Speaking of “entrapment” (see yesterday’s post in passing): in law school, we learned that entrapment happens when the individual is set up into a situation where he or she has no options. One example was planting drugs on an individual. When an individual has multiple options for action or inaction, even though the set-up is alluring, this is not entrapment.
Case in point: Marion Barry back in the 80s. Marion Barry was a demagogue mayor of DC, playing his politics in the Tammany Hall/Chicago style. He was arrested, convicted and jailed for possession and distribution of cocaine, and claimed that he was entrapped by the Feds. Not so. He was lured into a hotel room by a “professional” woman and offered drugs. The “professional” was working with the agency in exchange for a deal on her own issues. She wore a wire and the room had surveillance tapes. Barry (supposedly “happily married” at the time – his own words) accepted the offer of a tryst and accepted the drugs – all caught on tape.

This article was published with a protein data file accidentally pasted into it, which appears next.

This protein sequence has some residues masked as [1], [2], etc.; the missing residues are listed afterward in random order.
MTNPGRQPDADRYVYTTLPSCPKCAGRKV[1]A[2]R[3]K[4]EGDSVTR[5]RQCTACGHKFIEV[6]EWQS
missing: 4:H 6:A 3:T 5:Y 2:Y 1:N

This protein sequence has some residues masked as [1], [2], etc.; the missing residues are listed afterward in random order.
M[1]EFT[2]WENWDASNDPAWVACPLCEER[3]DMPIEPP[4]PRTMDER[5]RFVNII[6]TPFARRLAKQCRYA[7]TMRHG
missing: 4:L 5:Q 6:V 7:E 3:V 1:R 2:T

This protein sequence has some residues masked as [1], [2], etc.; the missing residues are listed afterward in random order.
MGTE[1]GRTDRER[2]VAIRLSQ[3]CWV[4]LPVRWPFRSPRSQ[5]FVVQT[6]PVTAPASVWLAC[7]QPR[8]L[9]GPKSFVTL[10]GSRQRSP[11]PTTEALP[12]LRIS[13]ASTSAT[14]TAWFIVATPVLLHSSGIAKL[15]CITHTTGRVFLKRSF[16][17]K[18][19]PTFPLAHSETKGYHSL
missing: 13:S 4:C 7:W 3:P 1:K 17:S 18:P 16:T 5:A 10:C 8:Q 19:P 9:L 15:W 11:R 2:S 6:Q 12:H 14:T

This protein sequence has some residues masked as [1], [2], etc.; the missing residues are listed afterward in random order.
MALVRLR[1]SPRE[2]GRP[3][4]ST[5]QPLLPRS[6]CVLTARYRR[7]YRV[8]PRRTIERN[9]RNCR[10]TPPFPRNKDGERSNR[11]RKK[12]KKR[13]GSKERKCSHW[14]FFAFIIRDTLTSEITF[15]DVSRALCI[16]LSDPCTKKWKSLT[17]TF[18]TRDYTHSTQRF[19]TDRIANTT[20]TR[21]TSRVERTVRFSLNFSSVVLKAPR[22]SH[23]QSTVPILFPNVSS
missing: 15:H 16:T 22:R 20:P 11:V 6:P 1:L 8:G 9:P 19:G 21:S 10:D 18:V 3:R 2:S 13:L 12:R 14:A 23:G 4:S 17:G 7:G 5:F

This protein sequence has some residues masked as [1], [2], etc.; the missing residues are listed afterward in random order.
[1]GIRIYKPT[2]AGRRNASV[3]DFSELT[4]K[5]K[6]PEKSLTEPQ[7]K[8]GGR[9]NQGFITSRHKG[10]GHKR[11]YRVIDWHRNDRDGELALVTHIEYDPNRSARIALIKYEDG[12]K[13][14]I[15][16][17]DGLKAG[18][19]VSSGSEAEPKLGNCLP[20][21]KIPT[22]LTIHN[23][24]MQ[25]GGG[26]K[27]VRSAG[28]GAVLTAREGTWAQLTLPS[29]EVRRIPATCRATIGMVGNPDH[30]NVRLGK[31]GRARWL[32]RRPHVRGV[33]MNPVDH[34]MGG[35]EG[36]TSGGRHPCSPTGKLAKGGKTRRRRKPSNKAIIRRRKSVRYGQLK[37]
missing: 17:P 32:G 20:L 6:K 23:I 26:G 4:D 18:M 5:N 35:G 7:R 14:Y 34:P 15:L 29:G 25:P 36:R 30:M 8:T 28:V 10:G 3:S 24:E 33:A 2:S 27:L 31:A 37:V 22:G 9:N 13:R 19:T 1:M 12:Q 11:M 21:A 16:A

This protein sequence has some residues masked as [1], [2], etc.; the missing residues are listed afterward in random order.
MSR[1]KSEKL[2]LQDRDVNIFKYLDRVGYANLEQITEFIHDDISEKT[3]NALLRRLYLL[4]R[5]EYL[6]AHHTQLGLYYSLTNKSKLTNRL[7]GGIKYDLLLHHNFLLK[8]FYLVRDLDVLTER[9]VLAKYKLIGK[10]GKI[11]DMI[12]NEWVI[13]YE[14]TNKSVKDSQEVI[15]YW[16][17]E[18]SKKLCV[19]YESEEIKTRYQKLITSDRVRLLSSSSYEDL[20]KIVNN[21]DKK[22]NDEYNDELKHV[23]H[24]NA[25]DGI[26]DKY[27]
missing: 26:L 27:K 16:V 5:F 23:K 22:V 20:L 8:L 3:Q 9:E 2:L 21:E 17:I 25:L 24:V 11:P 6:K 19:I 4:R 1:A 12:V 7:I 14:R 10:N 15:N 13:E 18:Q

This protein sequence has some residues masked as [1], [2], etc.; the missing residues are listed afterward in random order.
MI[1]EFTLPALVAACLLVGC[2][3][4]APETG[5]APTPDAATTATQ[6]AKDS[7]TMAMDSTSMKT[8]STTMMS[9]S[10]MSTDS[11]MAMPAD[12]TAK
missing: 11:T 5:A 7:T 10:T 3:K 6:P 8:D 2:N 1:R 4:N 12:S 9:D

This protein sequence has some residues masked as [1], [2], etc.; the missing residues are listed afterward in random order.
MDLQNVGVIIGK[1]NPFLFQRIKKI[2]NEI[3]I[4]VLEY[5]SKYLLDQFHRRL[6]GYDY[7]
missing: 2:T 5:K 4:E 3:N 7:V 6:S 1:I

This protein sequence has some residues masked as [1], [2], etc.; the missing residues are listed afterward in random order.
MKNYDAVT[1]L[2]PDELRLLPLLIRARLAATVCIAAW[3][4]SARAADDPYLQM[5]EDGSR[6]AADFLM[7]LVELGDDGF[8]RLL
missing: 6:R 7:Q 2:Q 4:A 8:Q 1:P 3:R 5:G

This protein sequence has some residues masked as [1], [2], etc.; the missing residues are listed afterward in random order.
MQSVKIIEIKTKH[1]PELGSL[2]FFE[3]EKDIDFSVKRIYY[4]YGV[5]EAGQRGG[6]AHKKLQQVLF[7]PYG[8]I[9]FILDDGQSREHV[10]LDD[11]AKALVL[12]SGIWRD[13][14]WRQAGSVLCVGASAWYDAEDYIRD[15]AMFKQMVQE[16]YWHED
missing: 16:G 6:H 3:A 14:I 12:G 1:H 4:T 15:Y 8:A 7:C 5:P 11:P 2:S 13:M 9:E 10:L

Barry claimed entrapment. Not so. No one forced him to take the woman up on her offer of a tryst. No one forced drugs into his hands (or dragged the money out of his pockets). This is a sting, not entrapment. Yes, it can get shady, but if done properly is quite admissible.
My point being: in yesterday’s post I mentioned a father who claimed that his son was set up by an FBI informant. If the kid hadn’t been already doing the acts which upset the FBI, and continued to do those acts after he met the informant, (like buying assault rifles and much ammunition) there would have been no reason to arrest him.